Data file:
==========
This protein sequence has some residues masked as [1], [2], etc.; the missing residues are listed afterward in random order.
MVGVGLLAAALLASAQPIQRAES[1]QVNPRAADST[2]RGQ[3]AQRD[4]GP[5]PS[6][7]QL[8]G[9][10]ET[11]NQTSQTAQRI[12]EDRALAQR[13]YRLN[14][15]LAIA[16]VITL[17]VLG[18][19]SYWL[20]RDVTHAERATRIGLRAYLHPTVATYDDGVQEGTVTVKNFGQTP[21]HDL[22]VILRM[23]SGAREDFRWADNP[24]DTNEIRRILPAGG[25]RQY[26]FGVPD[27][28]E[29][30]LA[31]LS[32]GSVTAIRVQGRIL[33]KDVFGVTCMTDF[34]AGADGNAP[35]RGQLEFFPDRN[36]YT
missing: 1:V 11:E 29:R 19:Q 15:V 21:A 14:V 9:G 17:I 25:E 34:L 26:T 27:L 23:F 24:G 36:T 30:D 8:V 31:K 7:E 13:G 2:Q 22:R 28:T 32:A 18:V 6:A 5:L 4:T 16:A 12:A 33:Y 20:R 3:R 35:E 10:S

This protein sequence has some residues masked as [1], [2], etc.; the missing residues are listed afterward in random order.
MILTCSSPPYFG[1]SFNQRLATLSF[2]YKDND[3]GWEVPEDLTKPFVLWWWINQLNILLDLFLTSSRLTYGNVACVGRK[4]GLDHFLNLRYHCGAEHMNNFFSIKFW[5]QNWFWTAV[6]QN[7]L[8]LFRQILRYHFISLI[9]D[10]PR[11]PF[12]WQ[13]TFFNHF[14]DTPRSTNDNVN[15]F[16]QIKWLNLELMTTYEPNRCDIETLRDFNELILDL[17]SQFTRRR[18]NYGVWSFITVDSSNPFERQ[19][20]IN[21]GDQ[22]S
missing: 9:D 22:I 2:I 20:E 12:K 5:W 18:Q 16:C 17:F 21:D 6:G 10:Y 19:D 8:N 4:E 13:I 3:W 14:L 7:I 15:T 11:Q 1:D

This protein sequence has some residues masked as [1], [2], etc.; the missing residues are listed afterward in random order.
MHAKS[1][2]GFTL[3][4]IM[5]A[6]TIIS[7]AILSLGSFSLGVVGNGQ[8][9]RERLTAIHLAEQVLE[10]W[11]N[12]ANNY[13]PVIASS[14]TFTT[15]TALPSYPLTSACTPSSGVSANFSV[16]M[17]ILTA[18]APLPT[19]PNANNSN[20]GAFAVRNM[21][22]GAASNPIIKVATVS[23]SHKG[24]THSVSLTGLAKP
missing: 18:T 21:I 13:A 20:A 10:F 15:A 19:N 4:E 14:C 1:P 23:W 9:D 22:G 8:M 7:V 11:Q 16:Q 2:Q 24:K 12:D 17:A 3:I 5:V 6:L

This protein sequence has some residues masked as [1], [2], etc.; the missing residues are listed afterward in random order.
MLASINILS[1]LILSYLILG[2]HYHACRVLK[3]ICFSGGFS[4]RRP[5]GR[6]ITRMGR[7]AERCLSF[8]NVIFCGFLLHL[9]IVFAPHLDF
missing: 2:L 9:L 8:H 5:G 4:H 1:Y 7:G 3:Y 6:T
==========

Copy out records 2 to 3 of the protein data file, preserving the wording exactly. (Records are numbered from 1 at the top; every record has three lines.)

This protein sequence has some residues masked as [1], [2], etc.; the missing residues are listed afterward in random order.
MILTCSSPPYFG[1]SFNQRLATLSF[2]YKDND[3]GWEVPEDLTKPFVLWWWINQLNILLDLFLTSSRLTYGNVACVGRK[4]GLDHFLNLRYHCGAEHMNNFFSIKFW[5]QNWFWTAV[6]QN[7]L[8]LFRQILRYHFISLI[9]D[10]PR[11]PF[12]WQ[13]TFFNHF[14]DTPRSTNDNVN[15]F[16]QIKWLNLELMTTYEPNRCDIETLRDFNELILDL[17]SQFTRRR[18]NYGVWSFITVDSSNPFERQ[19][20]IN[21]GDQ[22]S
missing: 9:D 22:I 2:I 20:E 12:K 5:W 18:Q 16:C 17:F 21:D 6:G 10:Y 19:D 8:N 4:E 13:I 3:W 14:L 7:I 15:T 11:Q 1:D

This protein sequence has some residues masked as [1], [2], etc.; the missing residues are listed afterward in random order.
MHAKS[1][2]GFTL[3][4]IM[5]A[6]TIIS[7]AILSLGSFSLGVVGNGQ[8][9]RERLTAIHLAEQVLE[10]W[11]N[12]ANNY[13]PVIASS[14]TFTT[15]TALPSYPLTSACTPSSGVSANFSV[16]M[17]ILTA[18]APLPT[19]PNANNSN[20]GAFAVRNM[21][22]GAASNPIIKVATVS[23]SHKG[24]THSVSLTGLAKP
missing: 18:T 21:I 13:A 20:A 10:F 15:A 19:N 4:E 14:C 1:P 23:W 9:D 22:G 8:M 7:V 11:Q 16:Q 2:Q 24:K 12:D 17:A 3:I 5:V 6:L